by Tulis McCall

The reason you want to see Cagney, before it closes in May, comes in a compact package busting with a sparkle that nearly knocks you over.  Fortunately you are sitting down when Robert Creighton arrives on the stage as James Cagney.  The unfortunate part is that you will want to be leaping out of your seat before the performance concludes, because Creighton is such a smooth dancer that he makes it look easy.  This makes you think you could probably do it just as well. This probably not true.

Biographies onstage are a dodgy bit of business.  And Cagney is no exception.  The center of the story is the relationship between Jack Warner (Bruce Sabath) and Cagney.  Contentious would be the word.  This is the hook on which we cast our net.   The text does not give it full throttle, which would be a stronger position, but there is enough of it there to guide the journey.

Cagney started out in vaudeville because he needed the money.  Originally an extra in the movies, he left that because he was more or less fired on account of he had a big mouth and didn’t like it when the production company stiffed the performers.  (I feel a union coming on…).  A chance listing in the paper sent him to West 81st Street to Keith’s Music Theatre where his first job was playing a woman.  It was here he met his future wife Willie (Ellen Zolezzi ), to whom he was married for over 60 years.

One important friendship that shows up out of nowhere is Cagney’s with Bob Hope (Jeremy Benton).  It was Hope who provided Cagney’s next incarnation with the news of an audition for part for which Cagney was perfect on account of his red hair.  No fooling.  A new play by Maxwell Anderson, Outside Looking In. Ba-da-Bing, the kid gets the part.  Not only that, he gets rave reviews that bring him to the attention of Jack Warner.  The rest, as we say, is history except for the part where Hollywood had to take a chance on a guy who was on the short side and built like a fire hydrant.  Could this kid play romantic leads as well as tough guys?  Cagney grabbed permission to adlib should the occasion arise – remember that grapefruit scene????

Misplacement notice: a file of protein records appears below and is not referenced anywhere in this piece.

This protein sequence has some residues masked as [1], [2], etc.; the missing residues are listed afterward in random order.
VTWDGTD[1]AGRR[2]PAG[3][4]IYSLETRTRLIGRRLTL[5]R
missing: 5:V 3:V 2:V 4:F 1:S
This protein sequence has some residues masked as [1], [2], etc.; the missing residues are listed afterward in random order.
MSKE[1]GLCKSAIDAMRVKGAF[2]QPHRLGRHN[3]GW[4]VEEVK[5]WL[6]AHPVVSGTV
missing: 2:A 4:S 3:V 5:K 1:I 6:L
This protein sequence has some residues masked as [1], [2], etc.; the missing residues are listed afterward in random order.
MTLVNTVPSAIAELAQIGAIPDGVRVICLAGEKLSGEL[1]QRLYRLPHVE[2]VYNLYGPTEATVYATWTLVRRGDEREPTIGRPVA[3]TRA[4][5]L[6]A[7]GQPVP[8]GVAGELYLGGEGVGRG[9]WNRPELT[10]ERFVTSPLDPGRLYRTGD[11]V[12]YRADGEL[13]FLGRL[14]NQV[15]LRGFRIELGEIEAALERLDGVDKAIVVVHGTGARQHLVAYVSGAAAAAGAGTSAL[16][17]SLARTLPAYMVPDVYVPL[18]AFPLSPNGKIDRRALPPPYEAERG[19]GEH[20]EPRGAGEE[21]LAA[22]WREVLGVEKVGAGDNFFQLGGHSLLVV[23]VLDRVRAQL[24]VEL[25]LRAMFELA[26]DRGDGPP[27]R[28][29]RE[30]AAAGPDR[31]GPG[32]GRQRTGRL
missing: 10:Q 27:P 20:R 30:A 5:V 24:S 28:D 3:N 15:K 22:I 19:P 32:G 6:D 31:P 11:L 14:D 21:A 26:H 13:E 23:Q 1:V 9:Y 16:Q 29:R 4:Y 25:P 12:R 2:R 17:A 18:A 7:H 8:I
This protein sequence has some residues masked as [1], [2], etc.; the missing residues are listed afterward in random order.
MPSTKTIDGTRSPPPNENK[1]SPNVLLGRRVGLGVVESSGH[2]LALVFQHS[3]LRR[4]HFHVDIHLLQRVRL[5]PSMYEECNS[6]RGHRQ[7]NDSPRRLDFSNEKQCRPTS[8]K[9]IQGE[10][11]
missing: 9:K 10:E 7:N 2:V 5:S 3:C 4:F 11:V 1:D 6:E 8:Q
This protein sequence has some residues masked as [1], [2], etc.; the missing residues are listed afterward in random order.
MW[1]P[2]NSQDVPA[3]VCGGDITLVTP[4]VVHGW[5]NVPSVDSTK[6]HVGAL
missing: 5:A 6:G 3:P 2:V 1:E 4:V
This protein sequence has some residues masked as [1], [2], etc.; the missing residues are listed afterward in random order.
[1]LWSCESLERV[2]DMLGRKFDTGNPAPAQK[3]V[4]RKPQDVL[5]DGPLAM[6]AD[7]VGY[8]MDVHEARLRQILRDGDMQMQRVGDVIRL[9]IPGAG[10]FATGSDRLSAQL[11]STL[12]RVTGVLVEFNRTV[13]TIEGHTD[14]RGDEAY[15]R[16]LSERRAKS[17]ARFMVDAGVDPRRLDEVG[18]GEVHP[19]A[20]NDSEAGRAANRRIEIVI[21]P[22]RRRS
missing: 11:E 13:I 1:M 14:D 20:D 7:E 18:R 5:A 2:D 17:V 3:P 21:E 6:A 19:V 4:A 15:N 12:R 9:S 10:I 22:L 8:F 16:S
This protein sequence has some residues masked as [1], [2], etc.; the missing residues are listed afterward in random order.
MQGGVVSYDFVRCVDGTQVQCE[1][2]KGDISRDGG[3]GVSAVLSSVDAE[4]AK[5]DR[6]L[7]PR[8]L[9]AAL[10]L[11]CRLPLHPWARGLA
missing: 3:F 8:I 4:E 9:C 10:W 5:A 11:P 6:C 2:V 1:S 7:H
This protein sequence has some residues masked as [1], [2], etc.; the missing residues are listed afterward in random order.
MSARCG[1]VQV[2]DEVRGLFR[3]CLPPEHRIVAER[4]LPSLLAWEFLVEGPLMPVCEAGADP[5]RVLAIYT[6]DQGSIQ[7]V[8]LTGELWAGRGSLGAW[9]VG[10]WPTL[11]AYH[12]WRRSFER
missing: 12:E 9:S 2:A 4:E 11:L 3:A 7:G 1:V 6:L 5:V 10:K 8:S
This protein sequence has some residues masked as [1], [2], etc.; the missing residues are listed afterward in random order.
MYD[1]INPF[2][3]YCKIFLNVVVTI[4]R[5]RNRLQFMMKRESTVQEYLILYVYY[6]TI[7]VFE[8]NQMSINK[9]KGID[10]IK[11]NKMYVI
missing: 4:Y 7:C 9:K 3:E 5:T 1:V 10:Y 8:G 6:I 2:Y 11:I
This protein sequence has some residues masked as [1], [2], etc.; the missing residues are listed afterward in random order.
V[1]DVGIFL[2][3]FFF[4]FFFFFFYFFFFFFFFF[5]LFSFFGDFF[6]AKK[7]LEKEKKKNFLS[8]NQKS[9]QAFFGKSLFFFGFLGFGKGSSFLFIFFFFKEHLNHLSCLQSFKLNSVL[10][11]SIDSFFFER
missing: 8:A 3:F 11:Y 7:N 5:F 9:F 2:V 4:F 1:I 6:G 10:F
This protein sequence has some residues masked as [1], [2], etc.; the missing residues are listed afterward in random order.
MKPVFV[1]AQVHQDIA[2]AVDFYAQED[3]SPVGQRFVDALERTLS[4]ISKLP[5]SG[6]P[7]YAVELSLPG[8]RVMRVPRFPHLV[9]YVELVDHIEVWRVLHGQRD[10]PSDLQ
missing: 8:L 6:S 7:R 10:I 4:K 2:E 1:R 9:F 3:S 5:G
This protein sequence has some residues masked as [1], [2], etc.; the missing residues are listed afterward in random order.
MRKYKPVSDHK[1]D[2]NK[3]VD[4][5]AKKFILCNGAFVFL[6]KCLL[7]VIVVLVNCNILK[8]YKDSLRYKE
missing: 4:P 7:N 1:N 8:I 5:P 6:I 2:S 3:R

Soon he was assigned gangster roles because if there is one thing Hollywood is good at it is redundancy.  Here is where the story starts to fall into shape. Cagney was beginning to feel as though he was in a penitentiary.  Work was not fun or challenging.  It was a grind, and it was all about bad guys.  And did I mention the real bullets?  Cagney took a stand in a town where the movie business owned everything and everyone.  He struck out on his own and, well, he struck out.  When he returned to the studios to eat crow, he cooked it up his own way.

All of this would be just so much Hollywood legend – and a difficult one to tell at that because Cagney had no skeletons in his closet – without the dancing.  I cannot tell you exactly how they manage this, but it feels like there is a tap number in every scene.  Even the screen writers dance.  We are treated to a taste of the tap number with Hope and Cagney in The Seven Little FoysThe numbers that are off the charts are the iconic numbers by George M. Cohan: Grand Old Flag, Over There, Give My Regards to Broadway and Yankee Doodle Dandy.  What happens in these numbers is that Creighton turns on the magic machine, and we enter into a different time.  We experience the gift that theatre is at its core.  Pretty much all of us have seen a clip or two of Cagney dancing, but when you follow Robert Creighton down the rabbit hole you end up in a wonderland that you can feel down to your toes.

And THAT my friends, is showbiz magic.  You only have a few weeks to catch Cagney before it closes on May 28.

Cagney – Book by Peter Colley, Music & lyrics by Robert Creighton and Christopher McGovern. Directed by Bill Castellino.

WITH: Robert Creighton (James Cagney), Jeremy Benton (Bob Hope), Danette Holden (Ma/Jane), Bruce Sabath (Jack Warner), Josh Walden (Bill Cagney), and Ellen Zolezzi (Willie).

Choreography by Joshua Bergasse, music direction by Matt Peri, scenic design by James Morgan, costume design by Martha Bromelmeier, lighting design by Michael Gilliam, sound design by Janie Bullard and projections design by Mark Pirolo; production stage manager, Larry Smiglewski. The Westside Theatre, 407 West 43rd St. 212-239-6200, Running time: 2 hours 15 minutes.